In Full

Lifestyle in Full
Roddy Frame

Music review: Roddy Frame, Kelvingrove Bandstand, Glasgow

In BBC Scotland’s recent history of Scottish pop, Rip It Up, Roddy Frame was an odd omission, given he can claim over 30 years as a cult singer songwriter and a clutch of proper big hits in his ‘80s Aztec Camera days. Perhaps it was down to Frame’s long exile, or just his laid-back schedule these days, but certainly his sporadic live shows have become a solid fixture in Glasgow at least. Frame was the first act to play the now fire-ravaged ABC O2 venue and on Saturday he became the 50th to play the rejuvenated Kelvingrove Bandstand, closing this year’s Summer Sessions.

Music
Big Rory and Ochie the Dog

Physical Theatre review: Surge Festival 2018, various venues, Glasgow

You don’t expect a chatty demonic baby, two apocalyptic brass bands or duelling swaggering Liam Gallaghers to invade the Merchant City, but the final weekend of the European Championships celebrations in Glasgow ushered in a carnival of surprising open air theatre, none of it thankfully offering juggling, unicycling or doing something with fire.

Theatre
Barry Burns of Mogwai and French experimental techno producer David Letellier

Music review: SUMS, George Square, Glasgow

Saturday night in George Square isn’t the most obvious location for a punishing assault of instrumental post-rock, but I must say I enjoyed the amusing incongruity of watching SUMS perform in the centre of Glasgow to a crowd flecked with families and pensioners (it was a free event).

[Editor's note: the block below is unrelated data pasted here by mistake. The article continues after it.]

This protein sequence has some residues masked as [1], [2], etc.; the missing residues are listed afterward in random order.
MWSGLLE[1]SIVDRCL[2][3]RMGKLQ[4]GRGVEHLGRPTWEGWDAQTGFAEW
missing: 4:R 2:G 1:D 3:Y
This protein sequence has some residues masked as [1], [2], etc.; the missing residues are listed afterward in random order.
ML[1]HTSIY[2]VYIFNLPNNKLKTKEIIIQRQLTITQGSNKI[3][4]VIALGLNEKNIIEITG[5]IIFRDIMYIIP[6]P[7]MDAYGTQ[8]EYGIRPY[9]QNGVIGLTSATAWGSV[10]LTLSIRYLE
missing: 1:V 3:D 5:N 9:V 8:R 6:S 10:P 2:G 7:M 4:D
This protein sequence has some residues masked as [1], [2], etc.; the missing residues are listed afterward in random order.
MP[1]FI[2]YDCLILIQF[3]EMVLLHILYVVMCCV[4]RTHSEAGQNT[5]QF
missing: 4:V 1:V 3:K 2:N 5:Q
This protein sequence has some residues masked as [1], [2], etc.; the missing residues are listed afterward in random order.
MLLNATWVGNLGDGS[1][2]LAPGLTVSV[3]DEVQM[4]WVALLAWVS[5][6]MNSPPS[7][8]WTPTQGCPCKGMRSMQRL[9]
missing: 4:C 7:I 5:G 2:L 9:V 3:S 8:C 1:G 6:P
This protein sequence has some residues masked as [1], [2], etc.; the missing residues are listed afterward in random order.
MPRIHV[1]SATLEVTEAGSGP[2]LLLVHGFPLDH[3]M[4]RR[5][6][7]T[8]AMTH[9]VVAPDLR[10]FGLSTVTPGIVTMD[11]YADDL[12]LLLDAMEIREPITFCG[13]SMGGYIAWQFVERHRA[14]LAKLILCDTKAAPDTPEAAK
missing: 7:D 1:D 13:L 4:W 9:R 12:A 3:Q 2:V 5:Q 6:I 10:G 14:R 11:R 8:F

Music
Chris Thorpe uses a well-amplified guitar to blast out his anger with contemporary life. Picture: Contributed

Theatre review: Status, Summerhall

It’s the morning after the Brexit vote, and Chris Thorpe is up on the roof of the ­London block of flats where he lives, wondering where he is, and how much he knows – or really cares – about the country he calls home.

Edinburgh festivals
Little Musician. Picture: Contributed

Edinburgh Fringe 2018: Three of the best shows for children

Who said the only people who get to enjoy the mayhem of the Fringe are adults? Every year, there is a huge programme just for kids. If you’re looking for inspiration for what to do with your children at the Edinburgh Festival, you can’t go wrong with these show recommendations from our critics.

Lifestyle
Prayaag Akbar PIC: Shanta Rana

Book review: Leila, by Prayaag Akbar

One of the most depressing ironies of our age – and there’s some pretty stiff competition out there – is that, at a time when the most serious threat facing our species is man-made climate change, a problem which requires people from all over the world to work together towards a common goal, we seem to be increasingly obsessed with demarcating and defending our own little patches of dirt. Well, make that a little patch of dirt with a moat in the case of the UK; a big patch of dirt in the case of the United States. When Donald Trump, the climate change ostrich-in-chief, first started slobbering semi-coherently about building a “big, beautiful wall” along the US-Mexico border, he shocked a lot of people, but Trump was in tune with the times: since 9/11, border walls and fences have become quite the thing. According to Canadian academic Elisabeth Vallet, the world had seven border walls at the end of the Second World War, still just 15 by the time the Berlin Wall came down in 1989, yet now we have a total of 77. Our heads of state are looking more and more like a posse of bad-tempered, shotgun-toting farmers, taking it in turns to shriek “get off my land!” And meanwhile, the planet literally burns.

Edinburgh festivals
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